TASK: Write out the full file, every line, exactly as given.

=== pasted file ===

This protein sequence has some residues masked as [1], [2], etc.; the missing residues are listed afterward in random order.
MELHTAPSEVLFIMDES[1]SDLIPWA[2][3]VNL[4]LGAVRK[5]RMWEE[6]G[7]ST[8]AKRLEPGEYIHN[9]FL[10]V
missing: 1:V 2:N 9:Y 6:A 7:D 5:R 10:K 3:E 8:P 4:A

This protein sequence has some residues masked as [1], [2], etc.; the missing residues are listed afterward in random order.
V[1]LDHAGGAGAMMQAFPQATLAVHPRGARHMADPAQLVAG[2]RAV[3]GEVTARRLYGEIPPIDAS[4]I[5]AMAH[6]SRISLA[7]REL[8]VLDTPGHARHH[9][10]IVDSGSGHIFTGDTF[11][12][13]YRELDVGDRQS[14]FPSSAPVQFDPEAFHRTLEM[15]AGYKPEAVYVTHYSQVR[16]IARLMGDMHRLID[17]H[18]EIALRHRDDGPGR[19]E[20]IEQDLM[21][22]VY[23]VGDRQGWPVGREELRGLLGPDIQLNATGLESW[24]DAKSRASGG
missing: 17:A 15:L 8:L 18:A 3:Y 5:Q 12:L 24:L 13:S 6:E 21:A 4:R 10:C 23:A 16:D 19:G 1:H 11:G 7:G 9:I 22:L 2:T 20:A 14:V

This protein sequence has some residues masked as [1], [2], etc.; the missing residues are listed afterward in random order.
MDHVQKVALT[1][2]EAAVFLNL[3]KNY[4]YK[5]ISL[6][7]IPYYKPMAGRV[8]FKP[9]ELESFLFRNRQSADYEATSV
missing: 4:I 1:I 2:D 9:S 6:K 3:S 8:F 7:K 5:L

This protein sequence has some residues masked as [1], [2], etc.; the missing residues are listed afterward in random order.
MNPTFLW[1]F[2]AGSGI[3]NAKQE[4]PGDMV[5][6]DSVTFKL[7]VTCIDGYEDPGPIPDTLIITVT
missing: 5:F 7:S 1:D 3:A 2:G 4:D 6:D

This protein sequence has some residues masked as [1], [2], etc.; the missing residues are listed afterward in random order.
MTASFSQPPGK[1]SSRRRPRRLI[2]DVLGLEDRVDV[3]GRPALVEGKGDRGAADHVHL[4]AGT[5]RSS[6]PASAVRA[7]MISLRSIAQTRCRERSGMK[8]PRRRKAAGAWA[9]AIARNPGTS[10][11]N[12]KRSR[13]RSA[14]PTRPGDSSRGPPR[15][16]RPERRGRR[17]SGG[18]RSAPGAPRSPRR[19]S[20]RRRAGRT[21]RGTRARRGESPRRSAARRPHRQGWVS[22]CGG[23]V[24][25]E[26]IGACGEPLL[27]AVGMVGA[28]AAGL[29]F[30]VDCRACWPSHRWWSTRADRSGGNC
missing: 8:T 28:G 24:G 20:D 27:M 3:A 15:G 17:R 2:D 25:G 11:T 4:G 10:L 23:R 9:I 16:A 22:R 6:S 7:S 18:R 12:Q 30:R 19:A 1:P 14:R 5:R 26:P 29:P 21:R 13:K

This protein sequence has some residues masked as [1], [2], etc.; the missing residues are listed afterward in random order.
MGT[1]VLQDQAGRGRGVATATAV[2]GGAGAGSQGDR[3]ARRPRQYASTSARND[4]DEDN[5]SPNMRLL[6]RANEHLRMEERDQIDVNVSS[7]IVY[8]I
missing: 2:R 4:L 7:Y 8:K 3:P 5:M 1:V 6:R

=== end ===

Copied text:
This protein sequence has some residues masked as [1], [2], etc.; the missing residues are listed afterward in random order.
MELHTAPSEVLFIMDES[1]SDLIPWA[2][3]VNL[4]LGAVRK[5]RMWEE[6]G[7]ST[8]AKRLEPGEYIHN[9]FL[10]V
missing: 1:V 2:N 9:Y 6:A 7:D 5:R 10:K 3:E 8:P 4:A

This protein sequence has some residues masked as [1], [2], etc.; the missing residues are listed afterward in random order.
V[1]LDHAGGAGAMMQAFPQATLAVHPRGARHMADPAQLVAG[2]RAV[3]GEVTARRLYGEIPPIDAS[4]I[5]AMAH[6]SRISLA[7]REL[8]VLDTPGHARHH[9][10]IVDSGSGHIFTGDTF[11][12][13]YRELDVGDRQS[14]FPSSAPVQFDPEAFHRTLEM[15]AGYKPEAVYVTHYSQVR[16]IARLMGDMHRLID[17]H[18]EIALRHRDDGPGR[19]E[20]IEQDLM[21][22]VY[23]VGDRQGWPVGREELRGLLGPDIQLNATGLESW[24]DAKSRASGG
missing: 17:A 15:L 8:L 18:A 3:Y 5:Q 12:L 24:L 13:S 6:E 21:A 4:R 10:C 23:A 16:D 19:G 1:H 11:G 7:G 9:I 22:L 2:T 20:A 14:V

This protein sequence has some residues masked as [1], [2], etc.; the missing residues are listed afterward in random order.
MDHVQKVALT[1][2]EAAVFLNL[3]KNY[4]YK[5]ISL[6][7]IPYYKPMAGRV[8]FKP[9]ELESFLFRNRQSADYEATSV
missing: 4:I 1:I 2:D 9:S 6:K 3:S 8:F 7:K 5:L

This protein sequence has some residues masked as [1], [2], etc.; the missing residues are listed afterward in random order.
MNPTFLW[1]F[2]AGSGI[3]NAKQE[4]PGDMV[5][6]DSVTFKL[7]VTCIDGYEDPGPIPDTLIITVT
missing: 5:F 7:S 1:D 3:A 2:G 4:D 6:D

This protein sequence has some residues masked as [1], [2], etc.; the missing residues are listed afterward in random order.
MTASFSQPPGK[1]SSRRRPRRLI[2]DVLGLEDRVDV[3]GRPALVEGKGDRGAADHVHL[4]AGT[5]RSS[6]PASAVRA[7]MISLRSIAQTRCRERSGMK[8]PRRRKAAGAWA[9]AIARNPGTS[10][11]N[12]KRSR[13]RSA[14]PTRPGDSSRGPPR[15][16]RPERRGRR[17]SGG[18]RSAPGAPRSPRR[19]S[20]RRRAGRT[21]RGTRARRGESPRRSAARRPHRQGWVS[22]CGG[23]V[24][25]E[26]IGACGEPLL[27]AVGMVGA[28]AAGL[29]F[30]VDCRACWPSHRWWSTRADRSGGNC
missing: 8:T 28:G 24:G 20:D 27:M 3:A 15:G 17:R 2:D 25:G 11:T 4:G 10:L 23:R 9:I 16:A 22:R 6:S 7:S 18:R 12:Q 30:R 19:A 1:P 14:R 5:R 26:P 29:P 21:R 13:K

This protein sequence has some residues masked as [1], [2], etc.; the missing residues are listed afterward in random order.
MGT[1]VLQDQAGRGRGVATATAV[2]GGAGAGSQGDR[3]ARRPRQYASTSARND[4]DEDN[5]SPNMRLL[6]RANEHLRMEERDQIDVNVSS[7]IVY[8]I
missing: 2:R 4:L 7:Y 8:K 3:P 5:M 1:V 6:R